“Having resentment is like taking poison and waiting for the other person to die.” ~~~ Malachy McCourt

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Pastor David C. Harrison Arrested for Domestic Violence

My thanks to al.com in Alabama for this story.

By DAVID FERRARA
Staff Reporter

A Daphne pastor was arrested Wednesday after a quarrel at his home, police said.

The Rev. David C. Harrison faces a third-degree domestic violence charge, according to Daphne Police Capt. Daniel Bell.

The 45-year-old pastor of Macedonia Missionary Baptist Church on Main Street was arrested about 7:45 a.m. Wednesday after his wife suffered an injury to her hand and called police, Bell said.

The woman did not require immediate medical attention and was not hospitalized, Bell said.

Harrison, who lives on Eagle Creek Drive, was taken to the Daphne Jail, where he remained until Wednesday evening, according to jail officials.

He was expected to have bail set at $1,000, which is standard for domestic violence cases, Bell said, but a magistrate also may add certain restrictions on Harrison’s release.

Bell said police had no record of a history of calls at Harrison’s address.

Alabama law defines third-degree domestic violence as a Class A misdemeanor, in which the suspect commits an assault, menacing, reckless endangerment, criminal coercion or harassment, and the victim is someone who has a relationship with the suspect.

The crime is punishable by up to one year in jail.

One More Thought about “Taking Advantage”

I also wonder about the statement regarding people using the issue of clergy abuse for personal gain.  In what way is anyone using the issue as a means of personal gain?  The only possible justifications I can see for this statement would be

  • attorneys who get paid for services
  • victims who may be financially remunerated
  • people who are involved in visible organizations to fight clergy abuse, organizations which require financial support to remain active
  • people who become involved in victim advocacy or victim counseling, who may be paid for services rendered

Hmmm, as I remember, pastors get paid for the work they do. Does that mean they are taking advantage of the church for personal gain? Of course not! Attorneys who defend abuse victims deserve to get paid – it’s their job and if the church would crack down on clergy abuse from within this cost would be significantly reduced.

Victims deserve every penny they can get and it could never possibly be enough to “pay” for permanent damage done. Again, if the church would self-regulate this cost would be reduced.

Abuse advocacy organizations have become a necessity because the church will continue to cling to it’s inaction until there is an outcry so strong they cannot politically afford to ignore it. These organizations are staffed, either formally or informally, by people who spend hours of their lives working, and the organizations have overhead costs as well. Financial “gain” is required for the work to continue. That’s not greed.

Those who will dedicate their lives to helping victims find healing are also “worthy of their hire.” In this age when the church is abdicating its responsibilities for the healing and well-being of its members others are having to step into the breach. It is an unfortunate fact of our times. These people have families, electric bills and rent/mortgages to pay. Again, this is not an issue of greed.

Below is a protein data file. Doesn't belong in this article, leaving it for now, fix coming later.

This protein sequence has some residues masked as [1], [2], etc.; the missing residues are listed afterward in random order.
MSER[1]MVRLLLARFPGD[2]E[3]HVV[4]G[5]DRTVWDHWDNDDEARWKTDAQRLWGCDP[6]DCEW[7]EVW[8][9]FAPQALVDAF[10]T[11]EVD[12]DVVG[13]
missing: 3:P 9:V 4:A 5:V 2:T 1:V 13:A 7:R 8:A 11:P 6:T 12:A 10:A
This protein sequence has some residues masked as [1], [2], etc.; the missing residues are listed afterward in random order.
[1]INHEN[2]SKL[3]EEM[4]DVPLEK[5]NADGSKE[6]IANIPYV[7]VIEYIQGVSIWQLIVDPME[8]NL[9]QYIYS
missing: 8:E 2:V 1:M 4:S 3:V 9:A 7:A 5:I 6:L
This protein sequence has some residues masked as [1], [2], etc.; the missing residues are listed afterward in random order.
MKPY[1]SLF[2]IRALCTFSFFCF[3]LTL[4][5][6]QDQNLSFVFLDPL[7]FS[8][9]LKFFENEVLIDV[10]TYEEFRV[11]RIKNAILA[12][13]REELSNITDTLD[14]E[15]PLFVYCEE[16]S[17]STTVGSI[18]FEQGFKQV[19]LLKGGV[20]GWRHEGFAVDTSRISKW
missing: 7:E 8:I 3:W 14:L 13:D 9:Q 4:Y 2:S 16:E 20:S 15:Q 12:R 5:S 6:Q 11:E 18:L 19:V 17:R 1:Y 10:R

For the most part, those who are speaking out for victims of clergy abuse are doing it because it needs to be done. They are no more motivated by greed than all the clergy who serve in churches. And don’t get me started on that one either! Clergy are not without blemish on the issue of using the church to satisfy their personal greed! Should we fire all the pastors because some use their position for personal gain in a spirit of greed?

 Another way any of these parties might be seen to “gain” from the issue of clergy sex abuse is by gaining personal fame or recognition.  Just like the correlary with pastors seeking financial gain through the church, some people may use the issue of clergy abuse to gain personal recognition.  And so do many pastors.  Unfortunately, power will draw those who crave it, wherever they can find it.  This is a definite problem among clergy, probably more so than among victim advocacy groups.

And it’s not just the SBC…

I’m still jagging on that last post and have a few more comments, just to be clear and even-handed.  This problem is not just within the SBC, it exists within all Baptist churches, and within all churches of other denominations.  In fact, pedophile organizations (yes, they exist) openly recognize that churches are one of the best places to find prey because church people are generally naive and church leaders will not do anything major to stop them.  While a pedophile may be expelled from a church when they are caught, there’s a good chance they won’t be reported to the police if the pedophile sheds convincing crocodile tears (we have to forgive, remember?)  And their sins almost certainly won’t follow them to the next church.  This applies to clergy sexual abusers and all other abusers within the church since church people don’t want to be tale-bearers, especially in case those crocodile tears might have been real repentance.  (And just to be perfectly clear – this is NOT a good reason!  Crimes must be reported to the authorities and abuse in all its forms is a criminal action.  If a crime is worth reporting to the authorities, it also merits warning other churches.  This isn’t tale-bearing, it is being responsible.)

 However, ironically, the SBC is probably the most able Baptist denomination when it comes to being able to take action against clergy sexual abuse.  The SBC is the most centrally coordinated Baptist denomination in existence.   While it isn’t as centrally controlled as the Catholic church or even some other Protestant denominations such as the Methodist church, there is a central organization.  The mere existence of a central body, however loosely comprised, makes it possible for the organization to corporately address the issue of clergy sexual abuse.